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bradyhall

GE fridge CSCP5UGXAFSS evap coils icing up in fresh food section (I can't figure this one out!)

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bradyhall

So many months back the evaporator coils in the fridge started icing up and I cannot for the life of me figure this fix out. I have replaced the thermistor on the side of the fresh food section, the motherboard, the drip pan (it was corroded and clogged so I swapped that out and cleared the drip drain). I have replaced the heater in the freezer section and the defrost thermostat. The only other thing I can think of to replace before throwing this damn thing into a volcano is this weird right angle thermistor that lives in an aluminum bracket zip tied to the fridge evap coils. It seems like it's a regular old thermistor but it's heat molded into a right angle fitting that sticks snug into the bracket thing. This part does not seem to exist in the official parts diagrams for the fridge on the GE site. https://www.geapplianceparts.com/store/parts/assembly/CSCP5UGXAFSS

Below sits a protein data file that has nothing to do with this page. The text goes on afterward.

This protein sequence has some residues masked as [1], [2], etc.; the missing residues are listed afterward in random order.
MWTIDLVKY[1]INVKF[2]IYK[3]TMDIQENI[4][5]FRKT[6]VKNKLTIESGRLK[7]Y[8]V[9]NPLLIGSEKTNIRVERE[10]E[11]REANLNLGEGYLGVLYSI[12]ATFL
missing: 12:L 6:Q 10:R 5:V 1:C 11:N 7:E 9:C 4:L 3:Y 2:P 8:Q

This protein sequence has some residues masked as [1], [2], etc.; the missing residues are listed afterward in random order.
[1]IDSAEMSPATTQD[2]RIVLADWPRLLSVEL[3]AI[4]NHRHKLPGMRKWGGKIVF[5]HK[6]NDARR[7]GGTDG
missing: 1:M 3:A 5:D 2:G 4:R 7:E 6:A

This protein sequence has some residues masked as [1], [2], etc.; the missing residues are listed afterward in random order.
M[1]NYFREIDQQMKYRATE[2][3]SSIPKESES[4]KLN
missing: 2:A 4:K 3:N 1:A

Any ideas? "Throw the fridge and yourself into a volcano" is a valid suggestion cus that's about where I am at with my frustration on this one!!

photos of the problem:
https://imgur.com/CESDps9
https://imgur.com/aEfhszs
https://imgur.com/hDjDafd
https://imgur.com/CmDNZ3D

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howdryiam
15 hours ago, bradyhall said:

aluminum bracket zip tied to the fridge evap coils. It seems like it's a regular old thermistor

That’s the little devil! Replace it with the same thermistor for everything else - WR55X10025. That will be the fresh food evaporator thermistor. It’s been a while since I’ve done one, but I seem to recall digging the old one out of the aluminum block (a thermal mass) and using RTV to seal the new one in. If that’s not possible, zip tie the new one so it is tight against the evaporator coil in the same location....and then it’s ready for the volcano toss! 

If you have the ability to test the resistance of the thermistor with a multi-meter you can do it on the control board in the back. Look for the J1 connector pins J1-1 to J1-5. Look for  5k ohms at room temp and 70 - 80K ohms at -10 to -20. One handy trick is to drop it in a glass of ice water and it should show a resistance of 16.3K ohms at 32 degrees.

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